Andrew Luck: Just making playoffs isn't goal

From the day he arrived in Indy in 2012, quarterback has understood the postseason objective is to win Super Bowls.

There’s no need to remind Andrew Luck of postseason expectations.

The Indianapolis Colts’ third-year quarterback acknowledged Wednesday that just making the playoffs doesn’t define a successful season.

“I don’t think that’s ever been good enough around here,” Luck said, when asked about advancing beyond Sunday’s AFC Wild Card playoff game against the Cincinnati Bengals at Lucas Oil Stadium.

While the fourth-seeded Colts (11-5) say they are strictly focused on the fifth-seeded Bengals (10-5-1), Luck reiterated, “I don’t think just getting to the playoffs has ever been good enough in this building.”

That’s the legacy left behind by Peyton Manning, when the Colts made the playoffs in 11 of his 14 seasons with one Super Bowl win, one Super Bowl loss and a disappointing seven one-and-done appearances.

Luck and the Colts were one-and-done in their first postseason, a 24-9 Wild Card loss at Baltimore after the 2012 season. Last postseason, they took the next step with a 45-44 comeback win at home over Kansas City before losing 43-22 at New England in the AFC Divisional playoff round.

The Bengals aren’t the same team that the Colts handled 27-0 on Oct. 19 at Lucas Oil Stadium. Running back Jeremy Hill has become the focal point of Cincinnati’s offense with 1,124 yards rushing and nine TDs, the most for any rookie runner in the league.

Cincinnati was 9-1-1 when rushing for 100 net yards during the regular season.

The status of Bengals star wide receiver A.J. Green is uncertain due to a concussion. He missed the first game due to injury. If he plays, the Bengals will be more formidable. Green’s 4,874 receiving yards since he entered the league in 2011 ranks fourth of any player in his first four seasons in league history.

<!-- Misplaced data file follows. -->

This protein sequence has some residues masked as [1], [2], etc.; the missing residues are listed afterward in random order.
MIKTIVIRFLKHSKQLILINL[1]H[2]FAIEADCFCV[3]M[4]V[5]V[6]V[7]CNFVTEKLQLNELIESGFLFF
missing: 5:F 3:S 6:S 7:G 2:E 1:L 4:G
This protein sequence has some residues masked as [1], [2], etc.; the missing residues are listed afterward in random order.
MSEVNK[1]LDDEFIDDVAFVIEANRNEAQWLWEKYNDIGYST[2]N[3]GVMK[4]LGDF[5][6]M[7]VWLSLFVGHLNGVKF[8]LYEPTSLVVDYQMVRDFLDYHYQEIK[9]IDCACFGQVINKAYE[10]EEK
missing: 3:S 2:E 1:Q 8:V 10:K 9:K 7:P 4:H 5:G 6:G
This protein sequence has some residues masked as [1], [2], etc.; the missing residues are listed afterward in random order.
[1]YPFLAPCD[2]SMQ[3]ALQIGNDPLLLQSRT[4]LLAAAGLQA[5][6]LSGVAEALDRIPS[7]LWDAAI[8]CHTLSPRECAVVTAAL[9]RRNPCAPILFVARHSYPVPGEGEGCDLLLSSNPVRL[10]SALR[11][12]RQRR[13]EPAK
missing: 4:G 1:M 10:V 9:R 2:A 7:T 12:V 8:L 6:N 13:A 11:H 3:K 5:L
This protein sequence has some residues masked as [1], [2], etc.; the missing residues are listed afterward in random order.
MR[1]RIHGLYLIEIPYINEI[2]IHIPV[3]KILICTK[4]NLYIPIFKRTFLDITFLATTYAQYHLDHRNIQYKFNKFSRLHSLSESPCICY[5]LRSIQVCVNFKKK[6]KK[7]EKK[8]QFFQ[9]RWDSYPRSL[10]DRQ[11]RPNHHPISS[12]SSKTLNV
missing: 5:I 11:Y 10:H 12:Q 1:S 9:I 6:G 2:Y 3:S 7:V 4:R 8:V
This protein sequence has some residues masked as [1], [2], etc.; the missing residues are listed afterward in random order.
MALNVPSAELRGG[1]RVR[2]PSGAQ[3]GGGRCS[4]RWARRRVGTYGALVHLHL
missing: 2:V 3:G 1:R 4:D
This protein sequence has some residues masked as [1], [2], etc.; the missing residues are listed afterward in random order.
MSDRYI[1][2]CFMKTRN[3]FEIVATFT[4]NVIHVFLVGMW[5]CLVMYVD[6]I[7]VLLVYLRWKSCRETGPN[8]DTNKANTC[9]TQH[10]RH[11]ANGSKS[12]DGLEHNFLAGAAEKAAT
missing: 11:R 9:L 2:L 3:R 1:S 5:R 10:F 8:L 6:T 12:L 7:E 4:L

Luck surveys a Bengals defense that didn’t have middle linebacker Rey Maualuga in the previous meeting. As the Colts passer points out, Cincinnati had more interceptions (20) than touchdown passes allowed (18). The Bengals were 6-1-1 when winning the turnover battle.

“They do a great job of just making plays,” Luck said. “It seems like they have a great mix of good veterans, young guys that can play. We know every yard is tough against them.”

Luck further established himself as one of the NFL’s rising stars with a career-best 4,761 passing yards and 40 touchdowns. The Colts led the NFL in passing with a 305.9-yard average and were third in total offense at 406.6 yards per game.

Players know this is how a season is measured. In some instances, playoff games define careers, too.

But Luck has never been one to discuss himself in terms of his status in the game. So he adeptly side-stepped a question about his legacy.

“That thought hasn’t crossed my mind,” he said. “I can’t think about legacy. Again, just try and win. At the end of the day, that’s what you try and do, no matter how you get it done.”

Phillip B. Wilson can be found on Twitter (@pwilson24), Facebook and Google+.

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